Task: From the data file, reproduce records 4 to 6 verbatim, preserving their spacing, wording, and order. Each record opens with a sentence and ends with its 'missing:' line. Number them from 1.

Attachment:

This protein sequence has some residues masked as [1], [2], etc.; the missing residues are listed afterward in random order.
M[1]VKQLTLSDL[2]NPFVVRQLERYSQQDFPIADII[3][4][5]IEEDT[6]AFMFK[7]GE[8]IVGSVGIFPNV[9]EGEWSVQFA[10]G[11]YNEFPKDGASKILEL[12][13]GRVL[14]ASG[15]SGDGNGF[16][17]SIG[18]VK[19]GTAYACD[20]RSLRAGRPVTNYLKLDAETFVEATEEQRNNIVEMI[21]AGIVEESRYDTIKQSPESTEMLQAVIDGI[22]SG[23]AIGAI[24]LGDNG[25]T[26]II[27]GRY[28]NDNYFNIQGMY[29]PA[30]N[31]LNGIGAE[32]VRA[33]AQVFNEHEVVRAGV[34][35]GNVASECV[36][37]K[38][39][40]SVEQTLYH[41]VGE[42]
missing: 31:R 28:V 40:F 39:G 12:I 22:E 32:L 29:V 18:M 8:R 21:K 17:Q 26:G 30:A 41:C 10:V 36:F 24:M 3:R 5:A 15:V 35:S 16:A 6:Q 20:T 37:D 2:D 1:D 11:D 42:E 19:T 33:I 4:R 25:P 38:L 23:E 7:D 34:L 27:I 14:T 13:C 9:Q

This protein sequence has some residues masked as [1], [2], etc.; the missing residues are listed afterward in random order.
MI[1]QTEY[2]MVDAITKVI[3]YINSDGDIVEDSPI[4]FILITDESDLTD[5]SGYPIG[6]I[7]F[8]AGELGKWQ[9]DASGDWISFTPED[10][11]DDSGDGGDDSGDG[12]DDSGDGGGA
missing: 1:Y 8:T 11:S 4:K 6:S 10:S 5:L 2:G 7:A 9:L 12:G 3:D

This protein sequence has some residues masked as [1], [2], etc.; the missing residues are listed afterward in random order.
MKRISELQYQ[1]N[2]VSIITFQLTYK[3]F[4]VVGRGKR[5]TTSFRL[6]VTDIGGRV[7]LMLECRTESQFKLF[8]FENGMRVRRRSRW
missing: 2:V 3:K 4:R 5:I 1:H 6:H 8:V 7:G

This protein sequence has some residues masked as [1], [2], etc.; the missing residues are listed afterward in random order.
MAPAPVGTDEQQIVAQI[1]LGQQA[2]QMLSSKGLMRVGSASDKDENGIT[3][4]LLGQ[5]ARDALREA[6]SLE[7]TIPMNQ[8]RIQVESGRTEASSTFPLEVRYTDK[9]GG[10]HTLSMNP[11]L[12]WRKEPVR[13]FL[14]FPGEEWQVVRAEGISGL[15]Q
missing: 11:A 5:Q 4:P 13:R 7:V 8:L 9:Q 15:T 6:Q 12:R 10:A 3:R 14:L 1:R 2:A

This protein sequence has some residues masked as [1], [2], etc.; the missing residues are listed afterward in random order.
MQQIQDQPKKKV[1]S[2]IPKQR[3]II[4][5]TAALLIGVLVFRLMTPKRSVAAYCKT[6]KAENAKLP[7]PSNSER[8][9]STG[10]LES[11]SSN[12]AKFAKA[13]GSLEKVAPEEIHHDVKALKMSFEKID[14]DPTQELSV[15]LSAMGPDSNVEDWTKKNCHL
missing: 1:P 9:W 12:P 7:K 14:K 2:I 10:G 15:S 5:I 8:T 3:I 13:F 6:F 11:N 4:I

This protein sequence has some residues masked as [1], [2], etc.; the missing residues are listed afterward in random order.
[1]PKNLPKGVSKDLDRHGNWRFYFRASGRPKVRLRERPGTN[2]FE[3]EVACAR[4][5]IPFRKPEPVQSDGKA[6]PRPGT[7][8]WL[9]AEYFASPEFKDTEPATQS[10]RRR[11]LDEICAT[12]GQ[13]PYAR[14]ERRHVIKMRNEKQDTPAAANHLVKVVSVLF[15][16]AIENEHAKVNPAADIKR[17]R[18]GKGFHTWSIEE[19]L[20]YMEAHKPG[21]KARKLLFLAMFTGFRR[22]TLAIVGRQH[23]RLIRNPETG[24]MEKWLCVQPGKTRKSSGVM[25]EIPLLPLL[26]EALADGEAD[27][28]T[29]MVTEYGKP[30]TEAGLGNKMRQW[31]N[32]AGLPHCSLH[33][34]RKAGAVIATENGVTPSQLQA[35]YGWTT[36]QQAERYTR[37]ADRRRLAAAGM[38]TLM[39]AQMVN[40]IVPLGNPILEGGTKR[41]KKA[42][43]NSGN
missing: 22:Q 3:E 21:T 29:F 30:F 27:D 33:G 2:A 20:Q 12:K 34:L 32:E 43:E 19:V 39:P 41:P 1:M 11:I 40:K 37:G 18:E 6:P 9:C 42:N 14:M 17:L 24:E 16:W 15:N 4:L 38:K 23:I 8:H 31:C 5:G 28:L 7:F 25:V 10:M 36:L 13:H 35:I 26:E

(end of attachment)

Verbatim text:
This protein sequence has some residues masked as [1], [2], etc.; the missing residues are listed afterward in random order.
MAPAPVGTDEQQIVAQI[1]LGQQA[2]QMLSSKGLMRVGSASDKDENGIT[3][4]LLGQ[5]ARDALREA[6]SLE[7]TIPMNQ[8]RIQVESGRTEASSTFPLEVRYTDK[9]GG[10]HTLSMNP[11]L[12]WRKEPVR[13]FL[14]FPGEEWQVVRAEGISGL[15]Q
missing: 11:A 5:Q 4:P 13:R 7:V 8:L 9:Q 15:T 6:Q 12:R 10:A 3:R 14:L 1:R 2:A

This protein sequence has some residues masked as [1], [2], etc.; the missing residues are listed afterward in random order.
MQQIQDQPKKKV[1]S[2]IPKQR[3]II[4][5]TAALLIGVLVFRLMTPKRSVAAYCKT[6]KAENAKLP[7]PSNSER[8][9]STG[10]LES[11]SSN[12]AKFAKA[13]GSLEKVAPEEIHHDVKALKMSFEKID[14]DPTQELSV[15]LSAMGPDSNVEDWTKKNCHL
missing: 1:P 9:W 12:P 7:K 14:K 2:I 10:G 15:S 5:I 8:T 3:I 13:F 6:F 11:N 4:I

This protein sequence has some residues masked as [1], [2], etc.; the missing residues are listed afterward in random order.
[1]PKNLPKGVSKDLDRHGNWRFYFRASGRPKVRLRERPGTN[2]FE[3]EVACAR[4][5]IPFRKPEPVQSDGKA[6]PRPGT[7][8]WL[9]AEYFASPEFKDTEPATQS[10]RRR[11]LDEICAT[12]GQ[13]PYAR[14]ERRHVIKMRNEKQDTPAAANHLVKVVSVLF[15][16]AIENEHAKVNPAADIKR[17]R[18]GKGFHTWSIEE[19]L[20]YMEAHKPG[21]KARKLLFLAMFTGFRR[22]TLAIVGRQH[23]RLIRNPETG[24]MEKWLCVQPGKTRKSSGVM[25]EIPLLPLL[26]EALADGEAD[27][28]T[29]MVTEYGKP[30]TEAGLGNKMRQW[31]N[32]AGLPHCSLH[33][34]RKAGAVIATENGVTPSQLQA[35]YGWTT[36]QQAERYTR[37]ADRRRLAAAGM[38]TLM[39]AQMVN[40]IVPLGNPILEGGTKR[41]KKA[42][43]NSGN
missing: 22:Q 3:E 21:T 29:F 30:F 27:D 33:G 2:A 20:Q 12:K 34:L 32:E 43:E 19:V 39:P 41:P 1:M 11:I 40:K 37:G 18:E 6:P 9:C 42:N 14:M 17:L 24:E 16:W 15:N 4:L 38:K 23:I 8:H 31:C 5:G 28:L 7:F 25:V 10:M 36:L 13:H 35:I 26:E